It’s almost beyond parody, but the motto of Rotherham Council emblazoned on all its communications to the outside world that it is a metropolitan borough ‘where everyone matters’.
The grubby, right-on fingerprints of NewLabour’s approach to ‘public relations’ are all over the phrase.
Let’s put the abuse figure into context. According to the local Children’s Safeguarding Board 2012-3 annual report there are 62,000 children in the area. 49% of the total are girls, so that means almost one in 20 of local girls was subject to abuse. Actually the percentage is slightly higher because the figures also cover the 16-18 age bracket.
Alexis Jay – a prominent social worker in Scotland at the highest levels – minces no words in her totally shocking report. What was being wickedly perpetrated on these vulnerable girls should have been glaringly obvious to all the relevant public-purse agencies from police to social services. But individually and collectively, they did nothing.- other than frequently to pour scorn on those who tried to report their torment.
And the reason? Obviously in such complex cause and effect, there were many, but, to me, one paragraph leaps out beyond all others in the Jay report. It’s this:
‘By far the majority of perpetrators were described as ‘Asian’ by victims, yet throughout the entire period, councillors did not engage directly with the Pakistani-heritage community to discuss how best they could jointly address the issue. Some councillors seemed to think it was a one-off problem, which they hoped would go away. Several staff described their nervousness about identifying the ethnic origins of perpetrators for fear of being thought racist; others remembered clear direction from their managers not to do so.’
In other words – untold, incalculable human misery has been caused because the authorities that should have cared about human welfare and bringing to justice these Asian gangs thought it was far more important not be seen as racist.
As I write these words, I am incandescent with rage that this is happening in Britain. How can it be that those alleged public servants paid vast sums and provided with lavish pensions to protect the vulnerable could so blatantly prioritise issues of race above dealing with the unspeakable crimes detailed in the report?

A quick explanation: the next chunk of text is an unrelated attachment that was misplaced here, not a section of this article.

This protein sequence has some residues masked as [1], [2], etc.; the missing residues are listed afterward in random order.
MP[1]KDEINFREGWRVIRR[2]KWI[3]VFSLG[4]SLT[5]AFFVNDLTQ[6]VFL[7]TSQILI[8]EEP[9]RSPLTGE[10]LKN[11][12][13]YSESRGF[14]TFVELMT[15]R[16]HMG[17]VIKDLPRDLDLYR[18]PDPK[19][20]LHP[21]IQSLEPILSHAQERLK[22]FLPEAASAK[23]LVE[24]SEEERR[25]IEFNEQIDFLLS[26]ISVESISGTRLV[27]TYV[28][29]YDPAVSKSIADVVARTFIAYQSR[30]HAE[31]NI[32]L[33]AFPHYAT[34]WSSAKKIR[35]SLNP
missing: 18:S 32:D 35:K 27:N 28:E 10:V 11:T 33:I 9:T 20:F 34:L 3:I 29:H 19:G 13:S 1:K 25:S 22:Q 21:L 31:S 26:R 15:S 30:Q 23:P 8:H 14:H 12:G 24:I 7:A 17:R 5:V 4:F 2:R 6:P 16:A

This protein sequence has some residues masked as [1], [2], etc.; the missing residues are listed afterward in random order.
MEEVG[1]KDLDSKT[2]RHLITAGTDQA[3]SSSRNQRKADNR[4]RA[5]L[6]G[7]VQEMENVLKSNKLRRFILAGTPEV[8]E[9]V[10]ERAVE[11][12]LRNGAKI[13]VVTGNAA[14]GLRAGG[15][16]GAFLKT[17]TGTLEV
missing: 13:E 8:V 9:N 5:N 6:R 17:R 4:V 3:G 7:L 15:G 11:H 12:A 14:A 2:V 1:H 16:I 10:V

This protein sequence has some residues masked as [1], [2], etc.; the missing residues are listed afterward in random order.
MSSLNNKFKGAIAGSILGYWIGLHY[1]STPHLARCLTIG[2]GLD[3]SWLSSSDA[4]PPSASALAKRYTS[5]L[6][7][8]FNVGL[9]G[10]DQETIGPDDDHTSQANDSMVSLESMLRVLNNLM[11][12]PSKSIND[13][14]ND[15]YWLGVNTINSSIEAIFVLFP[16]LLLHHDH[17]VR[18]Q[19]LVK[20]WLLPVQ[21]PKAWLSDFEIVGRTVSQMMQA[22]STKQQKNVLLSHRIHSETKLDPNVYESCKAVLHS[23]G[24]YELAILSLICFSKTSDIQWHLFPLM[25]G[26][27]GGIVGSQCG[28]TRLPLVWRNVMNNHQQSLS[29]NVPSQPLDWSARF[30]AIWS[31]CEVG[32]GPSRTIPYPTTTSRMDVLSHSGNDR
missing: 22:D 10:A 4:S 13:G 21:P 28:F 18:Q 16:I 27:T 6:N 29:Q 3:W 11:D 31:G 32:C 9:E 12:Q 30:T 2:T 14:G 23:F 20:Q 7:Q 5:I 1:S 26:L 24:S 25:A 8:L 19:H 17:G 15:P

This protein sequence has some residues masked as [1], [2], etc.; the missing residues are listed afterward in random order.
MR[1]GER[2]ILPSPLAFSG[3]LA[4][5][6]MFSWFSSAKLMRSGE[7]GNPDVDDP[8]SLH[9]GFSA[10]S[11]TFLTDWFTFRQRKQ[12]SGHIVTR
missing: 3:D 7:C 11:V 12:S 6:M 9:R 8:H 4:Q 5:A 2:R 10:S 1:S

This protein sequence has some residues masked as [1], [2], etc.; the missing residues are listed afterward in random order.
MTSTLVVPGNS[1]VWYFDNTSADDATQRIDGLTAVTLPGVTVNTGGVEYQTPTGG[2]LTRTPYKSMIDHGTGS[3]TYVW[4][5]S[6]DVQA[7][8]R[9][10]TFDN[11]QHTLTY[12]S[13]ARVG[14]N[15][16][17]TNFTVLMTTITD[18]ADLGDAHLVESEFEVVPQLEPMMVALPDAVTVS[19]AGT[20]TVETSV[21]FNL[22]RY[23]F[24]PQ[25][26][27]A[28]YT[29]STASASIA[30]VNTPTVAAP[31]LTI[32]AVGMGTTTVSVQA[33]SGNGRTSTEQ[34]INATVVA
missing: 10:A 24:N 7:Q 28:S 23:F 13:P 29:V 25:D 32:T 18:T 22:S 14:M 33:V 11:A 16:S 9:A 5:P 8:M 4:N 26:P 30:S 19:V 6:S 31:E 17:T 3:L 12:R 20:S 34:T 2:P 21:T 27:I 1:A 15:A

Already the sound of wriggling off the multiple hooks in the report can be heard. True, the leader of Rotherham Council has resigned, and true Ms Jay says there have been recent improvements in children’s safeguarding.
But elsewhere, the signs are that former children’s minister Tim Loughton’s demand that everyone involved in this horrendous scandal should resign are being ignored. With total brass neck effrontery, the police commissioner involved has apologised it happened on his watch, but says he will carry on.
And on past form he will. It was Rotherham Council, let us not forget, which in 2012 became embroiled in another major scandal centred on racism, when its social services department decided that two perfectly loving and qualified adults could not continue to provide foster care for Eastern European children because they were members of UKIP.
The woman at the centre of that scandal was Joyce Thacker, Rotherham’s strategic director of children’s and young people’s services. Back then, she defended the decision. Her position was that anyone opposed to uncontrolled Eastern European immigration could not be a loving parent.
Two years on, she is still in post, and now there is irrefutable evidence from the Jay report that the decision was not taken in isolation – those responsible for children’s services and protection in Rotherham (they are listed on p38-9 of the Safeguarding Board’s annual report) – seemingly put fears about being branded racist ahead of the wellbeing of children.
Multiculturalism was the mantra of New Labour when it was elected in 1997, the year when this catalogue of abuse began. What’s massively clear from its pages – and the lesson we must all now digest – is that this creed of political correctness has introduced a vicious cancer into our public institutions and into the mindset of our public servants.
Yes, racism is a poison. But the pursuit of multiculturalism leads to consequences that are far, far worse.